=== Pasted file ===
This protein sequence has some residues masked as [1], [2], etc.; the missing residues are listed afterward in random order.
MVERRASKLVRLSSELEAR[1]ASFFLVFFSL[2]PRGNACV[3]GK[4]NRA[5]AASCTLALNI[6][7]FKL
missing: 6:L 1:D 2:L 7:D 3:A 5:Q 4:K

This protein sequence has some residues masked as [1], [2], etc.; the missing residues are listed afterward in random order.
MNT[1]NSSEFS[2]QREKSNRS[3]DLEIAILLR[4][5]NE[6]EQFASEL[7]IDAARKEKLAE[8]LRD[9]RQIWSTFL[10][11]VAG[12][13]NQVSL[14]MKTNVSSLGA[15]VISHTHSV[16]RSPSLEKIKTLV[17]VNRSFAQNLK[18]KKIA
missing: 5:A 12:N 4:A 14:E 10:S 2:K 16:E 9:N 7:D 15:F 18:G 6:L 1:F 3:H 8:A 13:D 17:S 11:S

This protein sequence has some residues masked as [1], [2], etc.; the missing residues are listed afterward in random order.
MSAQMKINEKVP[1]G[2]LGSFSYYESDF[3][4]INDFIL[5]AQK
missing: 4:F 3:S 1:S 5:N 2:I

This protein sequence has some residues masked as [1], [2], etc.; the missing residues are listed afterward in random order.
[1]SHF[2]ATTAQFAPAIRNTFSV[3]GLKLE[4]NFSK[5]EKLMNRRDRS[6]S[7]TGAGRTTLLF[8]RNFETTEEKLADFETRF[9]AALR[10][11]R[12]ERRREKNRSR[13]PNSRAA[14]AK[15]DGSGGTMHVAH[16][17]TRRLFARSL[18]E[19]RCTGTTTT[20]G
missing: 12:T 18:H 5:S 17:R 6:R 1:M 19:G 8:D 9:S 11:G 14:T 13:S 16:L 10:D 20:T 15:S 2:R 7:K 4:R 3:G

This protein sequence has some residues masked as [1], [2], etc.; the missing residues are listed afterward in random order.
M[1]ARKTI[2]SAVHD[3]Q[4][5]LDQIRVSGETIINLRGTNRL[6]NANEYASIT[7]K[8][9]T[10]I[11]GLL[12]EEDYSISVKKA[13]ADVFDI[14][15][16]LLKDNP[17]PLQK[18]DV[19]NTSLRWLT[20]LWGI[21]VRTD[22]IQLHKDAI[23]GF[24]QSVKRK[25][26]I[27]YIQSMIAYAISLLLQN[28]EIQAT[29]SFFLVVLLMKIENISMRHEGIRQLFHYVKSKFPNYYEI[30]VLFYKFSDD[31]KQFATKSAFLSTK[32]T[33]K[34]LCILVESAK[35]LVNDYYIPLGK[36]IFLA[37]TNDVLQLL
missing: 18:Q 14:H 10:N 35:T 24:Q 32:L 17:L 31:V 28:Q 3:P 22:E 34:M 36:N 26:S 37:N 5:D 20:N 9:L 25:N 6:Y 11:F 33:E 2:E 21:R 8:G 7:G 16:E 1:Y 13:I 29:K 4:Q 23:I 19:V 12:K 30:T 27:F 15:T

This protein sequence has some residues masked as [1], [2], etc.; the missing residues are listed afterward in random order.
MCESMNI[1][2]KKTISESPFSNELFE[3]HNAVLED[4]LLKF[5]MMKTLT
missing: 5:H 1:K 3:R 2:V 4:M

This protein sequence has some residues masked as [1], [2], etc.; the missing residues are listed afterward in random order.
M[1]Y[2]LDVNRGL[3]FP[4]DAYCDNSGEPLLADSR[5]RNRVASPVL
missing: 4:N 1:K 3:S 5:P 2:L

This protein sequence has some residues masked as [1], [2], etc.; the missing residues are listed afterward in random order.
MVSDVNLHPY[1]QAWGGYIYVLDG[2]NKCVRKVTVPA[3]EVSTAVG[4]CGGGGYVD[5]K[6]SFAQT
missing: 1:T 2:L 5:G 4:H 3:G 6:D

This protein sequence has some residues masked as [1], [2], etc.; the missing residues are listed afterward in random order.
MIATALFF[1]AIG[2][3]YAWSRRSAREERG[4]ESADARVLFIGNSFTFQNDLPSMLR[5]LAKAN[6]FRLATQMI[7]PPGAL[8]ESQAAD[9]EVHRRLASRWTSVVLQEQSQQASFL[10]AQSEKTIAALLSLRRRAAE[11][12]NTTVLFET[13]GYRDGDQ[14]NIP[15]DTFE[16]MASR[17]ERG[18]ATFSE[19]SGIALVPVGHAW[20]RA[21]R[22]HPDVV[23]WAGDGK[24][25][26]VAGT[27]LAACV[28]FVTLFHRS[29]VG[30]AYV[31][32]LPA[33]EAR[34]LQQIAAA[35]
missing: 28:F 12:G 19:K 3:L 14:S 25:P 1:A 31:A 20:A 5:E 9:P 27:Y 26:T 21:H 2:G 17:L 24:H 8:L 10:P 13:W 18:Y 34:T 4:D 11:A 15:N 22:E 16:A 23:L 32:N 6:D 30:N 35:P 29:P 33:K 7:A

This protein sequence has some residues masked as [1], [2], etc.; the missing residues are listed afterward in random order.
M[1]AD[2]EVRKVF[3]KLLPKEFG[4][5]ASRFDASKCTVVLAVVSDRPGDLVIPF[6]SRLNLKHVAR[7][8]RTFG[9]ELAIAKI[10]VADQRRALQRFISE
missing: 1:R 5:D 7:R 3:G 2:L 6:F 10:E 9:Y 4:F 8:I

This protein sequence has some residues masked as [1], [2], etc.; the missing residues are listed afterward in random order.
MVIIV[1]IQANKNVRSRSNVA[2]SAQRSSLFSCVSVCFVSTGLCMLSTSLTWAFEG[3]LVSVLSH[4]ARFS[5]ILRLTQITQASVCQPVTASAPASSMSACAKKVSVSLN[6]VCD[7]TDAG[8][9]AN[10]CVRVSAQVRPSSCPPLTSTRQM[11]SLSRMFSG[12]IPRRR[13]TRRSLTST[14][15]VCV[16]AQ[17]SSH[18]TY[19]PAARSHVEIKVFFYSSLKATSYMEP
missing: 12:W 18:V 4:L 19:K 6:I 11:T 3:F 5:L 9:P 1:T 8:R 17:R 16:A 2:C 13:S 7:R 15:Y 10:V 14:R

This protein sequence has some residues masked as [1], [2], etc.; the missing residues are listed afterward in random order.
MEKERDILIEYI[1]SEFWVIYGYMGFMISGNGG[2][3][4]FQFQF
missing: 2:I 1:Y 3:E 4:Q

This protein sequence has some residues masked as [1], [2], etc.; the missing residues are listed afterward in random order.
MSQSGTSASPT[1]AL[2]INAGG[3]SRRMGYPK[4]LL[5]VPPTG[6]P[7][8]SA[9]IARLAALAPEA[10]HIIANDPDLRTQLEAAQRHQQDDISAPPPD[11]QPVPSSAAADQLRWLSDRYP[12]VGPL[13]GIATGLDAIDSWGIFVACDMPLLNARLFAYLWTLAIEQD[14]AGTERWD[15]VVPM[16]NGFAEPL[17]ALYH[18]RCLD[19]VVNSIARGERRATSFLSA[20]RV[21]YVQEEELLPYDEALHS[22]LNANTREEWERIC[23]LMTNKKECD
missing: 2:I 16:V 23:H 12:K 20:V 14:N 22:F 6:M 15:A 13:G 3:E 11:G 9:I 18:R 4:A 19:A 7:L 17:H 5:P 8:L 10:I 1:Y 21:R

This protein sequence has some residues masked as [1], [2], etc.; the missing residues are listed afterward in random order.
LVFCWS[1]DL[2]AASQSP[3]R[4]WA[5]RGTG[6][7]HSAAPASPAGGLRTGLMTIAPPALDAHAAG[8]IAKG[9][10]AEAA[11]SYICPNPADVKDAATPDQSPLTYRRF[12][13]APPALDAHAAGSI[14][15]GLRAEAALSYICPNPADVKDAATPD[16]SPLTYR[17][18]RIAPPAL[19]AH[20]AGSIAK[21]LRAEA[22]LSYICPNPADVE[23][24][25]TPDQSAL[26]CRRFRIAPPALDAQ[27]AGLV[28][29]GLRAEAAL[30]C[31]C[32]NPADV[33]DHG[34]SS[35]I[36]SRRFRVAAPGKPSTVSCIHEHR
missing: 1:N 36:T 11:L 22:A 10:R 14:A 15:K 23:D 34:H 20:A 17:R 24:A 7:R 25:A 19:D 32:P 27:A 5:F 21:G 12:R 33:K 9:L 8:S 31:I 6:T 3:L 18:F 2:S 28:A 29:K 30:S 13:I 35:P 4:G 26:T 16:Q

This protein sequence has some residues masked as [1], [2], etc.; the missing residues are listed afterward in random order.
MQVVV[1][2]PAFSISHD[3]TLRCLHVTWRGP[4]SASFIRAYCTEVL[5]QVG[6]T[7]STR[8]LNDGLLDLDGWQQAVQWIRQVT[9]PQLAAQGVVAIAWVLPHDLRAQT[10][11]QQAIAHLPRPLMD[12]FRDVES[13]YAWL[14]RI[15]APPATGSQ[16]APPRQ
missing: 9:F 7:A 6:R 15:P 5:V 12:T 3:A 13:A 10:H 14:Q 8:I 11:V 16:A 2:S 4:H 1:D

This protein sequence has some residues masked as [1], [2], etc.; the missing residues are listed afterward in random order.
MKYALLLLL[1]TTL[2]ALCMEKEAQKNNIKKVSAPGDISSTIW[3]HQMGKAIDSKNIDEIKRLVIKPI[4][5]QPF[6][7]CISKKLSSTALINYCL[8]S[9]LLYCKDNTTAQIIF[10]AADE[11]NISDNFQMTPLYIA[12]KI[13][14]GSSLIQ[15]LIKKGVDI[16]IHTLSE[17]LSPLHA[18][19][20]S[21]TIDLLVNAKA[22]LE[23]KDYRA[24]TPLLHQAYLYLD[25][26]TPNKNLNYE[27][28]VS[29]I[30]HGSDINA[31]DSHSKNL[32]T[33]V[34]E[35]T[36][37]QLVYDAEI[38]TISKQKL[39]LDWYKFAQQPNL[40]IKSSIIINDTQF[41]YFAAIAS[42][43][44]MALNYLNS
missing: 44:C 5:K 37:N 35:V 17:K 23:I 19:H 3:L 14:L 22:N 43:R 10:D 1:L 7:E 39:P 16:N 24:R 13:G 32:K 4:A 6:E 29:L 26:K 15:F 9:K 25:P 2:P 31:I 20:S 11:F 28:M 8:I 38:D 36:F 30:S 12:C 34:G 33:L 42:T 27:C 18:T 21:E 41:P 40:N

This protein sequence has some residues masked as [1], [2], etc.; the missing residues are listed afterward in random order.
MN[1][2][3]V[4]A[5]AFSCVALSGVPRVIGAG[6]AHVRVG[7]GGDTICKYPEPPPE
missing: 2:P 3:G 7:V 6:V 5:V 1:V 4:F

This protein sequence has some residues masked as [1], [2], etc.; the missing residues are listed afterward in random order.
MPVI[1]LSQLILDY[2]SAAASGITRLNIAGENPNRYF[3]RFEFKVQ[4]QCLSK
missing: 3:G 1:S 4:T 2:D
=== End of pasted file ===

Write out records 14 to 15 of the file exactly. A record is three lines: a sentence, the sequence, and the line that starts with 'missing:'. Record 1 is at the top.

This protein sequence has some residues masked as [1], [2], etc.; the missing residues are listed afterward in random order.
LVFCWS[1]DL[2]AASQSP[3]R[4]WA[5]RGTG[6][7]HSAAPASPAGGLRTGLMTIAPPALDAHAAG[8]IAKG[9][10]AEAA[11]SYICPNPADVKDAATPDQSPLTYRRF[12][13]APPALDAHAAGSI[14][15]GLRAEAALSYICPNPADVKDAATPD[16]SPLTYR[17][18]RIAPPAL[19]AH[20]AGSIAK[21]LRAEA[22]LSYICPNPADVE[23][24][25]TPDQSAL[26]CRRFRIAPPALDAQ[27]AGLV[28][29]GLRAEAAL[30]C[31]C[32]NPADV[33]DHG[34]SS[35]I[36]SRRFRVAAPGKPSTVSCIHEHR
missing: 1:N 36:T 11:L 22:A 10:R 14:A 15:K 23:D 34:H 20:A 17:R 24:A 7:R 25:A 19:D 32:P 27:A 5:F 21:G 12:R 33:K 9:L 8:S 31:I 6:T 3:L 18:F 2:S 28:A 29:K 30:S 13:I 35:P 4:G 26:T 16:Q

This protein sequence has some residues masked as [1], [2], etc.; the missing residues are listed afterward in random order.
MQVVV[1][2]PAFSISHD[3]TLRCLHVTWRGP[4]SASFIRAYCTEVL[5]QVG[6]T[7]STR[8]LNDGLLDLDGWQQAVQWIRQVT[9]PQLAAQGVVAIAWVLPHDLRAQT[10][11]QQAIAHLPRPLMD[12]FRDVES[13]YAWL[14]RI[15]APPATGSQ[16]APPRQ
missing: 9:F 7:A 6:R 15:P 5:V 12:T 3:A 13:A 10:H 14:Q 8:I 11:V 16:A 2:S 4:H 1:D